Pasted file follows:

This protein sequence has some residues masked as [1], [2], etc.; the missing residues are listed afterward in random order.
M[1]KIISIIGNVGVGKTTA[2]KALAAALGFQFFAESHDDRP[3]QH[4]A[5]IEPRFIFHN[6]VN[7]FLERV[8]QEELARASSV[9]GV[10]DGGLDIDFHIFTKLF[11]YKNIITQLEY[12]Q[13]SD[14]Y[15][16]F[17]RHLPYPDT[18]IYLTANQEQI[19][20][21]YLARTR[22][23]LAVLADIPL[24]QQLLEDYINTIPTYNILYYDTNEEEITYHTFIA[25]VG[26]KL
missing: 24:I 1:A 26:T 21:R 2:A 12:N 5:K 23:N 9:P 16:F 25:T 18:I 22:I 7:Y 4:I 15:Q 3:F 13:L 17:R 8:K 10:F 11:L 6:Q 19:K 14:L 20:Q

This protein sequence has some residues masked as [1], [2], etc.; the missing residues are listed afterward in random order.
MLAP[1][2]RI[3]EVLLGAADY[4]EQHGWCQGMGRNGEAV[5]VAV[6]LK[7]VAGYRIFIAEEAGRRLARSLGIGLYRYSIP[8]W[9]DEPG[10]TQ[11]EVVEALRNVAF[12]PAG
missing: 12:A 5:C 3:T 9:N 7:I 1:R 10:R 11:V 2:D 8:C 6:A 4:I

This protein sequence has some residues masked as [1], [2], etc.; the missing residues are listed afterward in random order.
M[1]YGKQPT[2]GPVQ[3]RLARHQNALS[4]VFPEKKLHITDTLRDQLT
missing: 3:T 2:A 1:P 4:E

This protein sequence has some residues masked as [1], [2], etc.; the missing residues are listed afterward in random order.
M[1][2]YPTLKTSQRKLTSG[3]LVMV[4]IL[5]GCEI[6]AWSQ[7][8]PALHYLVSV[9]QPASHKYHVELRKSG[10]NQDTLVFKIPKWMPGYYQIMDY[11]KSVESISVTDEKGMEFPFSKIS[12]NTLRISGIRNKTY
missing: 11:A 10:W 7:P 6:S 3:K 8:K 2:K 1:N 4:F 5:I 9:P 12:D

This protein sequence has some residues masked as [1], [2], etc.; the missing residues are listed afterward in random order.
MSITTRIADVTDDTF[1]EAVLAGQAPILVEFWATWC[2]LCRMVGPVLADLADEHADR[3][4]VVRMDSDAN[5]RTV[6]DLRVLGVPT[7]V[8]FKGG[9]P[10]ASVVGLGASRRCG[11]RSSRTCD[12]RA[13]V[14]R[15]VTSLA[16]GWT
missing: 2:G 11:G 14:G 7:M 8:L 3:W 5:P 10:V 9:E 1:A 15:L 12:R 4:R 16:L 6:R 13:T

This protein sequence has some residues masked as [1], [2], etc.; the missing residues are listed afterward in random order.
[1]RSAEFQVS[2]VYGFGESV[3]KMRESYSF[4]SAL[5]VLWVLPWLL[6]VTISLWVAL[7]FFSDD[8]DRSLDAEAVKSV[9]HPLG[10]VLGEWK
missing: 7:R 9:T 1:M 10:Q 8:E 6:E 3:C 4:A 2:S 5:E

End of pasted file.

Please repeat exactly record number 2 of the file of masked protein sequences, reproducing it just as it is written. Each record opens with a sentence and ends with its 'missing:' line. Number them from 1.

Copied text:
This protein sequence has some residues masked as [1], [2], etc.; the missing residues are listed afterward in random order.
MLAP[1][2]RI[3]EVLLGAADY[4]EQHGWCQGMGRNGEAV[5]VAV[6]LK[7]VAGYRIFIAEEAGRRLARSLGIGLYRYSIP[8]W[9]DEPG[10]TQ[11]EVVEALRNVAF[12]PAG
missing: 12:A 5:C 3:T 9:N 7:I 1:R 10:R 11:V 2:D 8:C 6:A 4:I